Reporter profiles for Covering Violence: A Guide to Ethical Reporting about Victims and Trauma, by Roger Simpson and Bill Coté. New York: Columbia University Press, 2006.
“One of the things I do as a reporter is empathize” explains Sonia Nazario of the Los Angeles Times. “It helps me to get inside their heads.” For her Pulitzer-prize winning series “Enrique’s Journey”, her empathy went beyond sensitive questions, careful listening and sharing control. In order to write about the dangerous journey made by thousands of Central American children desperate to enter the U.S. in order to reunite with their mothers, she joined them.
The years of work behind “Enrique’s Journey” reads like an adventure-story: three-and-a-half weeks riding the tops of rail cars from Honduras through Mexico to the Rio Grande, interviewing those who risk their lives to reach the U.S. and those who help and harm them, observing and learning about the hardships, the violence, the setbacks and small successes. . . .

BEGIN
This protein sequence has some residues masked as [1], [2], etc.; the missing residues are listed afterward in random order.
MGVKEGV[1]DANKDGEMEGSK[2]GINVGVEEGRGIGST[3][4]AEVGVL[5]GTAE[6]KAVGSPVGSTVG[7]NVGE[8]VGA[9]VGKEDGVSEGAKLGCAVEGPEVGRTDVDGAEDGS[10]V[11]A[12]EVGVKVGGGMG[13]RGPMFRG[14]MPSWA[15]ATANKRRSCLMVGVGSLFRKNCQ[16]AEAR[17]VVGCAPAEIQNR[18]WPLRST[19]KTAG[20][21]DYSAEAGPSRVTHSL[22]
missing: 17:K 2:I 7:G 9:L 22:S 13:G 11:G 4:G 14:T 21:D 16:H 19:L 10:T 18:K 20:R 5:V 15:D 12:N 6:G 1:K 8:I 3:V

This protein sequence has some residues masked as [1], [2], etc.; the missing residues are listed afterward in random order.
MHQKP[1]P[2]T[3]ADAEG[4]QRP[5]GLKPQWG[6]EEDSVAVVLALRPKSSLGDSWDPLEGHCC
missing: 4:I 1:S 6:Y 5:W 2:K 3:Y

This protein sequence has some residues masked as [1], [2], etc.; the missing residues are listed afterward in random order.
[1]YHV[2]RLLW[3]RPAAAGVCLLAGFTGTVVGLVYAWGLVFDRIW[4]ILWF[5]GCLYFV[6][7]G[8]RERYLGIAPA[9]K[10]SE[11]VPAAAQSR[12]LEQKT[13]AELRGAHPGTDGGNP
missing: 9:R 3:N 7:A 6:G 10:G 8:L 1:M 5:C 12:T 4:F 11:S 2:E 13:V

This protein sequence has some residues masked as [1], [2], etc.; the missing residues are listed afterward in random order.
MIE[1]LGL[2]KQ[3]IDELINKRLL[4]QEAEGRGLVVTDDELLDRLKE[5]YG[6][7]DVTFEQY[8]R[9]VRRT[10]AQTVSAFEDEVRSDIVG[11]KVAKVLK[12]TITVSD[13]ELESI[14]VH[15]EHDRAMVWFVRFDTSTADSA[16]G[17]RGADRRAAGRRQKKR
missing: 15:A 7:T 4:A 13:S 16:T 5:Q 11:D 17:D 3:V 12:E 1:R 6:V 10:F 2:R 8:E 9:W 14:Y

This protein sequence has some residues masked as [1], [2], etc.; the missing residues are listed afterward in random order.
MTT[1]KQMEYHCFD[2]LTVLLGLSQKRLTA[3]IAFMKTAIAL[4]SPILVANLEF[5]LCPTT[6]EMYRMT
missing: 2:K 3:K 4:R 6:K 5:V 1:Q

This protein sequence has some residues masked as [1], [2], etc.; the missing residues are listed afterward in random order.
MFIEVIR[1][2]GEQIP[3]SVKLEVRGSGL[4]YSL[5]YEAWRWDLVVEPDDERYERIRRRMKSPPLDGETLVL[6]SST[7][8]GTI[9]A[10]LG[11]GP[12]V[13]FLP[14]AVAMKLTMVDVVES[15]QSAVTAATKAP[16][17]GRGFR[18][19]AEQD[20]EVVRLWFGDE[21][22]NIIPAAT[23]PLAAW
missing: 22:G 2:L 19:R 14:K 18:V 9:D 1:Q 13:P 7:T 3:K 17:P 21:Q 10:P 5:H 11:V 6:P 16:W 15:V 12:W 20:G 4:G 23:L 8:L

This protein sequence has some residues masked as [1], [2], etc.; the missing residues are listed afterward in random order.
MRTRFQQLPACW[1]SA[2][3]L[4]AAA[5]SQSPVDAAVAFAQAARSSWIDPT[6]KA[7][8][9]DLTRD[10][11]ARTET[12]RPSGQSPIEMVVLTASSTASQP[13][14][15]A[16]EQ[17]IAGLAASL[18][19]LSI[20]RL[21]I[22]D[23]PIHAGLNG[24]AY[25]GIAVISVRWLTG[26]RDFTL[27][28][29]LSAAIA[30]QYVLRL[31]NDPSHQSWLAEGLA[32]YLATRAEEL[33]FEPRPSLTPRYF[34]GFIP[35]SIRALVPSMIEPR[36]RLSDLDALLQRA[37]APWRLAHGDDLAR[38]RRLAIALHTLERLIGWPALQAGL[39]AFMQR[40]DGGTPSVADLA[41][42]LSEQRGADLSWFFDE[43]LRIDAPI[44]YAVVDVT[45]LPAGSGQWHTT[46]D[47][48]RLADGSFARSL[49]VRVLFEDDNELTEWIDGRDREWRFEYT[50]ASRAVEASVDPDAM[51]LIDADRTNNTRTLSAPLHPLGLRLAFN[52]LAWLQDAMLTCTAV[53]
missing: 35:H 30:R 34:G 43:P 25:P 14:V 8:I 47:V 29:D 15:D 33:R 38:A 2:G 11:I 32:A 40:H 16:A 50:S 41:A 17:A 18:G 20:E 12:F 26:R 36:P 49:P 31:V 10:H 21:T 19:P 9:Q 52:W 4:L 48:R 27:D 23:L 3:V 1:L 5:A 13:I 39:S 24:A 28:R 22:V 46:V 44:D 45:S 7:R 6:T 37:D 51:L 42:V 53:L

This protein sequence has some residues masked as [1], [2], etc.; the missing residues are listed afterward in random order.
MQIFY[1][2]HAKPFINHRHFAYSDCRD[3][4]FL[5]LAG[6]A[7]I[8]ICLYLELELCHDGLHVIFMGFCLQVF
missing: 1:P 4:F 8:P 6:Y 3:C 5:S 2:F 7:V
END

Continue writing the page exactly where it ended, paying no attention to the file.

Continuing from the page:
“Enrique’s Journey” has been highly praised as fly-on-the-wall journalism at its best. How Nazario translated the experience into words is no less daunting. The empathy she brought to the story and sharpened during the assignment carried over to her writing, bringing readers with her into the slums of Tegucigalpa, on to the train, jumping from car to car. Holding on.
She begins inside the head of Enrique’s mother, Lourdes, and writes in the present tense: “The boy does not understand.” How does a mother leave her children? Only the clearest, simplest words can attempt an answer, words even 5-year-old Enrique should be able to understand, though he never will.
Inside Lourdes’s head, Nazario details what life will be if Lourdes does not leave Honduras: no money for school, barely enough for food. The description of children scavenging in the trash dump is unforgettable. Nazario contrasts this with what a job in the U.S. will provide them. “It is for them she is leaving.”